Thu, 11 Aug 1994

A passion for Bamboo rocks Balinese valley with music

By Amir Sidharta and Rayya Makarim

UBUD, Bali (JP): As the large bamboo of the Jegog musical band from Negara hummed its low melodic tones, the solemn valley of Nyuh Kuning, south of Ubud, Bali, was gradually transformed into a festive musical haven.

Soon, the music of the Gong Saron troupe from Singapadu could be heard from the bottom of the valley, while the Joged Gudegan performance began at the cabana on the higher main plateau. An entire day of enchanting music and dance from several regions in Indonesia followed.

The first Music in Nature festival held on July 31 at Irish- Indonesian designer Linda Garland's estate - home of the Environmental Bamboo Foundation - was a tremendous success despite the limited amount of time and money the organizers had for the event.

It went beyond being a mere trial run for the Fourth International Bamboo Congress, scheduled for June 1- 4, 1995, and was attended by approximately 1,500 delighted visitors. The festival has definitely created a hype about bamboo, as intended, and has become the lead event for next year's congress.

Six stages were spread strategically over the 10 hectare estate. In separate nooks and crannies, artists from 12 groups performed in sequence; as one finished, another began.

The contours of the valley and the architectural elements within the estate beautifully enhanced the visual as well as the sound effects of each performance.

A diverse selection of musicians and dancers performed on each of the stages. At the main open space, the Bambu Gila from Maluku was performed. This dance, originally created for the Sultan of Terinala, features several entranced men attempting to control the mystical force of a large bamboo pole. Later, a group of Madurese staged a circus like performance akin to the Kuda Lumping.

The famous Jegog troupe and the Angklung Ogang band played on one of the lower stages. The cabana just below the main area provided a simple, but nonetheless, attractive stage for the Joged Gudegan from Sebali and the Flores bamboo orchestra. On the southern terraces, below the entrance to the estate, the Gong Saron group from Singapadu and the Dingklik from Munduk alternated performances.

Some other artists performed near a cliff face by the river bordering the estate. Linda Garland's animal motifs carved on the volcanic rock became a spirited visual backdrop that animated the otherwise modest musical performance of the Pompang children's orchestra from Sulawesi and the Genggong from Munduk.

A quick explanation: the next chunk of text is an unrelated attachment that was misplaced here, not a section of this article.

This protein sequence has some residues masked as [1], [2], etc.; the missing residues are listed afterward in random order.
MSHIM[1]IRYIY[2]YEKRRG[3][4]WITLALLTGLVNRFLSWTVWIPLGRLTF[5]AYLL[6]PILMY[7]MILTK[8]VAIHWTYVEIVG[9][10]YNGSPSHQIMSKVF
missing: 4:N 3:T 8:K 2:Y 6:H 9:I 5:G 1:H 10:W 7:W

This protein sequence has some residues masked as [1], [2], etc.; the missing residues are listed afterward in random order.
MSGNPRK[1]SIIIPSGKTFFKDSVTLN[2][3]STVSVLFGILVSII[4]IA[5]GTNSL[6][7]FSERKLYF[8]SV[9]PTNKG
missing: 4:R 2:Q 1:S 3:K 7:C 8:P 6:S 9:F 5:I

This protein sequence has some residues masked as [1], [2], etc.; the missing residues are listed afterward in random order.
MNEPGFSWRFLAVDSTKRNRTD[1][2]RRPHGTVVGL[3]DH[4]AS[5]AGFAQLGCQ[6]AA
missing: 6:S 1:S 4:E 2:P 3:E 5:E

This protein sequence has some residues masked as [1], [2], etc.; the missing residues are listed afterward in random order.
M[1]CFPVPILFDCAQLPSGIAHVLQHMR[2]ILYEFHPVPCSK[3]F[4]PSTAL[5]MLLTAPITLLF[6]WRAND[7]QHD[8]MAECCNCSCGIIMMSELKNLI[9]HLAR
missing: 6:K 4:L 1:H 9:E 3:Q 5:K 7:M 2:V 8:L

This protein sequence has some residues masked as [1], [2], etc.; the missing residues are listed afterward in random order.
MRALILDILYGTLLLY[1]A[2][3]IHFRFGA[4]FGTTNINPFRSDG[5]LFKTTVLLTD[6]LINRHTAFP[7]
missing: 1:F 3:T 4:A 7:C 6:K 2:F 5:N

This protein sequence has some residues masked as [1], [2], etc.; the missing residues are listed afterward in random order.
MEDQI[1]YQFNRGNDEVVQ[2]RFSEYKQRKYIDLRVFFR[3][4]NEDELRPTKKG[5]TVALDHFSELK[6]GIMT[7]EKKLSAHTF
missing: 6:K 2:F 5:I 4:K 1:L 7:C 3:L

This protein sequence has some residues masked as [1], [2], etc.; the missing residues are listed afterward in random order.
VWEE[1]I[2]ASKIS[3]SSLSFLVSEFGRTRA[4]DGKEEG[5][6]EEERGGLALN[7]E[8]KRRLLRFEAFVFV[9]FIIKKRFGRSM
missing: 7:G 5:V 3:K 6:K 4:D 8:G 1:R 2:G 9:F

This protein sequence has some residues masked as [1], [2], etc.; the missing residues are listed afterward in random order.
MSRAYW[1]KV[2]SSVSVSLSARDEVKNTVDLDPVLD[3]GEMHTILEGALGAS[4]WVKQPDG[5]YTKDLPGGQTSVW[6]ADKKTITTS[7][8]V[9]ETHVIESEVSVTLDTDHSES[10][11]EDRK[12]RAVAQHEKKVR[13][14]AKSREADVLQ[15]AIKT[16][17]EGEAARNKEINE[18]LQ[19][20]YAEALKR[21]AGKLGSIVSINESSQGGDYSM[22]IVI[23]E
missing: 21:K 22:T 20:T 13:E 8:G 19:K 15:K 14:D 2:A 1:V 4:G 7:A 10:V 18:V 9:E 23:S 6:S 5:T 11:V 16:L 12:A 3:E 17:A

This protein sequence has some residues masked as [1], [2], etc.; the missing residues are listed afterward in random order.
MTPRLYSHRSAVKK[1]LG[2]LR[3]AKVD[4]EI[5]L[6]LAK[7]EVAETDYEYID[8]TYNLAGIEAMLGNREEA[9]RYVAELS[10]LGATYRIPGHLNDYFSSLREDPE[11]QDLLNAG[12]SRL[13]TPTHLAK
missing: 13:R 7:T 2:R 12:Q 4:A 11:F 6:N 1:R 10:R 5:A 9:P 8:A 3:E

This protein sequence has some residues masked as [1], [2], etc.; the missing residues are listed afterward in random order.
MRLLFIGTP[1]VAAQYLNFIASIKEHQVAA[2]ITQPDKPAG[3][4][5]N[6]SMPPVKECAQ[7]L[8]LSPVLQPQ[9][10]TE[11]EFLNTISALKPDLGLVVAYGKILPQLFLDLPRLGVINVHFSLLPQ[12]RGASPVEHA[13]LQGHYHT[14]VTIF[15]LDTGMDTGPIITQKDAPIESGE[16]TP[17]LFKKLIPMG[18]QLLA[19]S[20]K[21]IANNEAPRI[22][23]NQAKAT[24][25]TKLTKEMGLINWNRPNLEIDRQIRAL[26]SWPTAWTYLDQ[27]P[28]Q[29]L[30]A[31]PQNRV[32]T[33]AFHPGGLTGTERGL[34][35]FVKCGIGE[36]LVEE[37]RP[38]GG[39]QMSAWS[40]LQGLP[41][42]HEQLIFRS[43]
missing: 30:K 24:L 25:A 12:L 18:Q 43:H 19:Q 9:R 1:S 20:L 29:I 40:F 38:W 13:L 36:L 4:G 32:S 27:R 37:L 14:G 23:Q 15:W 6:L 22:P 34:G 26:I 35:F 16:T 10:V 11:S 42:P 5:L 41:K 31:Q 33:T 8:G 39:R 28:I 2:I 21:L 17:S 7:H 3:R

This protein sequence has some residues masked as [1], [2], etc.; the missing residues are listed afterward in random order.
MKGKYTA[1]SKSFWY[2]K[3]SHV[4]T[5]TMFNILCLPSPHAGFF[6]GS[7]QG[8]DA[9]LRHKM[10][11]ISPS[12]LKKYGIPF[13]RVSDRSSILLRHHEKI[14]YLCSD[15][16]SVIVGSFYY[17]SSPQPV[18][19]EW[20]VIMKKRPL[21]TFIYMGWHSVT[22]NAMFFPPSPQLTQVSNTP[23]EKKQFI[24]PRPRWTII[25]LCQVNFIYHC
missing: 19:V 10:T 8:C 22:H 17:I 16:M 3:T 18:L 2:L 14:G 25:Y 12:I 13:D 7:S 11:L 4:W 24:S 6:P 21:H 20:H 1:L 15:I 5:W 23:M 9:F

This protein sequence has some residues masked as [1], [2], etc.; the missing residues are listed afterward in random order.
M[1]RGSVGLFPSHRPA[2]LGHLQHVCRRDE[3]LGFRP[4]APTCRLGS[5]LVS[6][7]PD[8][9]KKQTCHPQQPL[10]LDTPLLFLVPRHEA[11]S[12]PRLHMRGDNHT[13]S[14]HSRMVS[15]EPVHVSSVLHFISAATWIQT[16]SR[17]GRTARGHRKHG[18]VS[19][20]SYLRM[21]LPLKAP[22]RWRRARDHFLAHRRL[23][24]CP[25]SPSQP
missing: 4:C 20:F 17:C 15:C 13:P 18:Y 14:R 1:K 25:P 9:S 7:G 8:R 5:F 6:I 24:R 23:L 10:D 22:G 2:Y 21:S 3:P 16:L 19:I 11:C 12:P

The focal point of the event was at the Western Sumatran rice barn stage on one of the lower terraces of the estate. Appropriately, the Gumarang Sakti dance company from Padang was assigned to this venue.

This Minangkabau company incorporated traditional movements with a touch of contemporary choreography. Dressed in black, the dancers combined the elements of pencak silat which involves crisp, sharp gestures together with the more modern motions of contemporary dance.

The Suling Gambuh dance troupe from Batuan followed, featuring a graceful elderly Balinese dancer. The 75 year old Ketut Cenik's vivacious movements were further emphasized by her brightly decorated costume. The mother of the famous mask dancer I Made Jimat is also the matriarch of Batuan's strong dance tradition and performed dances from the Panji story circle and a version of the Calonarang.

Seven other women later performed the Bumbung Gembyok, a performance inspired by the Balinese women's daily ritual of husking rice. The dance might be considered rather monotonous by some audiences, however, the syncopated rhythm produced by the women has an energetic although meditative quality. Hence it easily retained the attention of those present.

"Have you seen my tooth pick?" asked a character in the puppet show performed from the rice barn.

Canadian puppeteer Paul Serret performed an educational show to heighten environmental awareness and promote the use of bamboo for such things as toothpicks. Children loved his simple performance.

The Kuta Bamboo Musicians staged an unusual dance featuring a live python and a woman dressed like Tarzan's Jane in Edgar Rice Burrough's comics. The "campy" dance seemed rather inappropriate and some members of the audience thought that it was rather distasteful and also disrespectful to the other performers. Perhaps the inclusion of such a dance should have been reconsidered, even if the goal was to have an all inclusive festival.